Tag Archives: gear

Nikon D4: A Good Landscape Camera?

Abandoned shed, Calhan CO (single exposure Nikon D4 Image)

I’ve always been drawn to Nikon’s “performance” DSLRs. With the exception of my D2x, I’ve preferred models that deliver high ISO performance and frame rates over sheer pixel count. As part of my continuing exploration of the new Nikon D4, I’ll take a look at how it performs as a landscape camera, especially in light of the new D800, which clearly is getting lots of well-deserved attention these days.

When people think of good landscape cameras, they usually focus on a couple of features:

  • Megapixels (resolution)
  • Dynamic Range (ability to capture tones)
  • Base ISO (lower ISO can be more flexible for creative slow exposures)

To compare sensors, let’s take a look at the DXO Mark comparisons of the Nikon D800, D4, and D2Xs:

DXO Mark comparisons of three Nikon sensors: D4, D800, and D2Xs

Dynamic Range

On specs alone, it’s pretty clear that the new Nikon D800 comes out as a clear winner here (other than base ISO of 100) against the D4, as it can deliver a stunning 13.23 EV of dynamic range at ISO 100! The D4 is certainly no slouch at 12.58 EV, as it bests the D2Xs by nearly two full stops. Consider for a moment that many photographers, myself included, considered the D2X a fabulous landscape camera.

The chart above also shows another truth about DSLRs: their DR performance drops off as you boost ISO sensitivity. In the case of the D2Xs, the drop-off is quite pronounced. The sharp decline in DR seen in the D2Xs is something you can also see in the D800. Notice, however, that the D4 sensor does not show the immediate drop-off in DR performance that the other two cameras do. In fact, between ISO 100 and ISO 1600 on the D4, you only give up 1.29 EV of dynamic range. The D800 loses 3.2 EV of DR over the same range.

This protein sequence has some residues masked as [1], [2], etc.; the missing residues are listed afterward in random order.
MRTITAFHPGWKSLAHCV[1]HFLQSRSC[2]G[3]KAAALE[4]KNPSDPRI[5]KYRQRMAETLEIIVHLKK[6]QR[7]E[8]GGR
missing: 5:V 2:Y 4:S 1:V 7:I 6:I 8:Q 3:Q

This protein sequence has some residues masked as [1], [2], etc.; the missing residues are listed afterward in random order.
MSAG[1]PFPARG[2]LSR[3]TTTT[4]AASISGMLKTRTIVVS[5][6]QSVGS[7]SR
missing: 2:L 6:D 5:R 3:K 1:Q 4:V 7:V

The D800 delivers incredible dynamic range, but only when you shoot at ISO 100

So what? I thought landscape photographers always use the camera’s base ISO, with a tripod, etc. Well, this is true for many scenes, there are other situations when you start to use higher ISOs, like when you have subject movement that you don’t want blurred. What the chart above tells me is that while the D800 kicks the D4 at ISO 100, once I’m at ISO 200 the playing field is level, and at ISO 400+, the D4 will have more DR. In fact, the D4 has nearly as much DR at ISO 3200 as the D2Xs did at ISO 100. That is called flexibility.

Resolution

I’m not even going to argue this point. If you want pixels, the D800 wins handily. There is no doubt that the resolution of the D800 is amazing, and for detailed landscape work, you might even consider the D800e without the anti-aliasing filter. I thought long and hard about this feature as I pre-ordered my D4, as I certainly do my fair share of landscape images on workshops, etc. Then I thought about how I present and share the majority of my images: online. Yes, I have an Epson 7800 printer with a 24″ paper path. I love it. But when I print, I print at 16×24″ or smaller most of the time, with most of my prints being in the 12×18″ range. And frankly, I’ve been very happy with the print quality at 12MP at these sizes. I won’t lie; I don’t make my living making gallery prints. So that is something that is a personal preference to me. When most people see your images on-screen at 1080 pixels or less, does having 36-MP matter?